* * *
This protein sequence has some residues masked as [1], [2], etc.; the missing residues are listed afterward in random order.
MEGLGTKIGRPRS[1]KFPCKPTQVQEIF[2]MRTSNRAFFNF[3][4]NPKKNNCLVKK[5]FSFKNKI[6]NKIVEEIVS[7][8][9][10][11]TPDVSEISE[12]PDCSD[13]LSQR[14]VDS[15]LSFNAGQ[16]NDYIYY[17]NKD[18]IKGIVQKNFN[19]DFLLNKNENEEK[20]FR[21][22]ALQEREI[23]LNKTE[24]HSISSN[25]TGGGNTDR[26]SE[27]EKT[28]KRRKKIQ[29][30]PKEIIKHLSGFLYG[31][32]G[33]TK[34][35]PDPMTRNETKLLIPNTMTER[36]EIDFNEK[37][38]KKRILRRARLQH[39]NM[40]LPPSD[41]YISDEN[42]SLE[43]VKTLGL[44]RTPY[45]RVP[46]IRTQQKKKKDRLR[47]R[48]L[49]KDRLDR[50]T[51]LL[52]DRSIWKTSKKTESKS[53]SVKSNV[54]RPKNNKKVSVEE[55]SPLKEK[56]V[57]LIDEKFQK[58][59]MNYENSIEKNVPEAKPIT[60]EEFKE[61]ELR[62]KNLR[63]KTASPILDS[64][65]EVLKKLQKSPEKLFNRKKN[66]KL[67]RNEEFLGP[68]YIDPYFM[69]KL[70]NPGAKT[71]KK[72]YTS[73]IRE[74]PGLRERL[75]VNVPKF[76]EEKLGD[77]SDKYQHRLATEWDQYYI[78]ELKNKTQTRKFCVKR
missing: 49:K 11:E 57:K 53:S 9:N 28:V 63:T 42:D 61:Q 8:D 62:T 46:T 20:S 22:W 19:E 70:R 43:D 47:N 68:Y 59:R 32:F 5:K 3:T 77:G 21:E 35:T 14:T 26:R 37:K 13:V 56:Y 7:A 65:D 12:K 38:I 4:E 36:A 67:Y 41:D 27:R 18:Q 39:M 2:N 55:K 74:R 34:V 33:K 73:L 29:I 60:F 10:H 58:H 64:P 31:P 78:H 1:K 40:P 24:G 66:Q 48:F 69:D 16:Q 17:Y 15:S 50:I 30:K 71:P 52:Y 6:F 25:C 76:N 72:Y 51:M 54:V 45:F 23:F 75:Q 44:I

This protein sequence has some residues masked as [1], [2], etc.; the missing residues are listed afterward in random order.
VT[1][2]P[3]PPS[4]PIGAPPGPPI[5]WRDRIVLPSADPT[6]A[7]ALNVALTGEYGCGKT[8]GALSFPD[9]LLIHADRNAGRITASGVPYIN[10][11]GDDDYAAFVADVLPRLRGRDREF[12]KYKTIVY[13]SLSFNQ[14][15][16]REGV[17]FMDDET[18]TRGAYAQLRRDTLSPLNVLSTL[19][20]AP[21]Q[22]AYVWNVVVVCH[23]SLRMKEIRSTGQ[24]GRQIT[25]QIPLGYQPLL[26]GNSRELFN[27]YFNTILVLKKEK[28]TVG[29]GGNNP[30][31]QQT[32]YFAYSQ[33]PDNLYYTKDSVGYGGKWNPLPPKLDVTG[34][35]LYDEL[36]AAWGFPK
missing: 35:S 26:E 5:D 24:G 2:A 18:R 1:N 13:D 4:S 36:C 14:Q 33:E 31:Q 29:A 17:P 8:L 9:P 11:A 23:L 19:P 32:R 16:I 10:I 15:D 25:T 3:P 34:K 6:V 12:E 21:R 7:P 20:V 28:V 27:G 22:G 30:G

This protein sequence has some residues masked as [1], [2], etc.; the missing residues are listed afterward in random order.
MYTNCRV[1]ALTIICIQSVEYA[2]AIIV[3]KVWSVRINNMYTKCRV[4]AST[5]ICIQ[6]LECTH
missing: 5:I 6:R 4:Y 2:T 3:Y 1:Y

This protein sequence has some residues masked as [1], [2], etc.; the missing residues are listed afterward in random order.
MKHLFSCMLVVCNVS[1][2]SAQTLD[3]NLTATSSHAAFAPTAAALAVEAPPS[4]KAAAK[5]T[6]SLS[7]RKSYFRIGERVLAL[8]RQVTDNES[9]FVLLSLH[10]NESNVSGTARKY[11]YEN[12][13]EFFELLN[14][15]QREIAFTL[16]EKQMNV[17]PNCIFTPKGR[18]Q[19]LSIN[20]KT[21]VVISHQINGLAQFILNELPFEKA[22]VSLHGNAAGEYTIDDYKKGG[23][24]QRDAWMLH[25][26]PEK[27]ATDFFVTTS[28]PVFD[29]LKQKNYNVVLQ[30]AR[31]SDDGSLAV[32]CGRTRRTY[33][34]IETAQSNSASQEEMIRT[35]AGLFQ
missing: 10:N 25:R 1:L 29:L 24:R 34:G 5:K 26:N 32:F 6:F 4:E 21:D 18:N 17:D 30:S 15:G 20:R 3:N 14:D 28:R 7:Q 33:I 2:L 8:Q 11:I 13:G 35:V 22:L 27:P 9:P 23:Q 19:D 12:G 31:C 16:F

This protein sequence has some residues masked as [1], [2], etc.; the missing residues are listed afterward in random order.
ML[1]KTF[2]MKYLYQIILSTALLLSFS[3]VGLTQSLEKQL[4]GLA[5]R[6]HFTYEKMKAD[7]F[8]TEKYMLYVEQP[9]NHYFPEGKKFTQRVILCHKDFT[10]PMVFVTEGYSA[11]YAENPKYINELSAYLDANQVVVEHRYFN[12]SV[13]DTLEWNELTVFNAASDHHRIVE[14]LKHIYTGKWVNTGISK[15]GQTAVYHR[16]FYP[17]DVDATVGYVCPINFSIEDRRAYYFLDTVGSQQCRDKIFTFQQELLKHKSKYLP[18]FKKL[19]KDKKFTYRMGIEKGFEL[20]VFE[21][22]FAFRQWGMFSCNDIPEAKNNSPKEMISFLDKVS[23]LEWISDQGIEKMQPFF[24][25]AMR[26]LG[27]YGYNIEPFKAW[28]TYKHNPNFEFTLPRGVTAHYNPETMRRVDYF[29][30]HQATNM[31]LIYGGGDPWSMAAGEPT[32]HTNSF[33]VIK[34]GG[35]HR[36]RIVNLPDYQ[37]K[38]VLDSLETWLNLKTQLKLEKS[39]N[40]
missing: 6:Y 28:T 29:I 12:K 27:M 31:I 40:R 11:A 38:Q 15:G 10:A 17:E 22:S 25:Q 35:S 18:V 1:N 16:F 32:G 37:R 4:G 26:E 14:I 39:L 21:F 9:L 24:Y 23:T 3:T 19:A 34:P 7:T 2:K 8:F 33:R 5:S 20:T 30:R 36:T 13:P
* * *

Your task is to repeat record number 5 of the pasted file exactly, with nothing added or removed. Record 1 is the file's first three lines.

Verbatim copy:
This protein sequence has some residues masked as [1], [2], etc.; the missing residues are listed afterward in random order.
ML[1]KTF[2]MKYLYQIILSTALLLSFS[3]VGLTQSLEKQL[4]GLA[5]R[6]HFTYEKMKAD[7]F[8]TEKYMLYVEQP[9]NHYFPEGKKFTQRVILCHKDFT[10]PMVFVTEGYSA[11]YAENPKYINELSAYLDANQVVVEHRYFN[12]SV[13]DTLEWNELTVFNAASDHHRIVE[14]LKHIYTGKWVNTGISK[15]GQTAVYHR[16]FYP[17]DVDATVGYVCPINFSIEDRRAYYFLDTVGSQQCRDKIFTFQQELLKHKSKYLP[18]FKKL[19]KDKKFTYRMGIEKGFEL[20]VFE[21][22]FAFRQWGMFSCNDIPEAKNNSPKEMISFLDKVS[23]LEWISDQGIEKMQPFF[24][25]AMR[26]LG[27]YGYNIEPFKAW[28]TYKHNPNFEFTLPRGVTAHYNPETMRRVDYF[29][30]HQATNM[31]LIYGGGDPWSMAAGEPT[32]HTNSF[33]VIK[34]GG[35]HR[36]RIVNLPDYQ[37]K[38]VLDSLETWLNLKTQLKLEKS[39]N[40]
missing: 6:Y 28:T 29:I 12:K 27:M 31:I 40:R 11:A 38:Q 15:G 10:A 17:E 22:S 25:Q 35:S 18:V 1:N 16:F 32:G 37:R 4:G 26:E 14:I 39:L 21:F 9:L 24:Y 23:T 3:T 19:A 34:P 7:T 2:K 8:F 33:R 5:S 20:T 30:R 36:T 13:P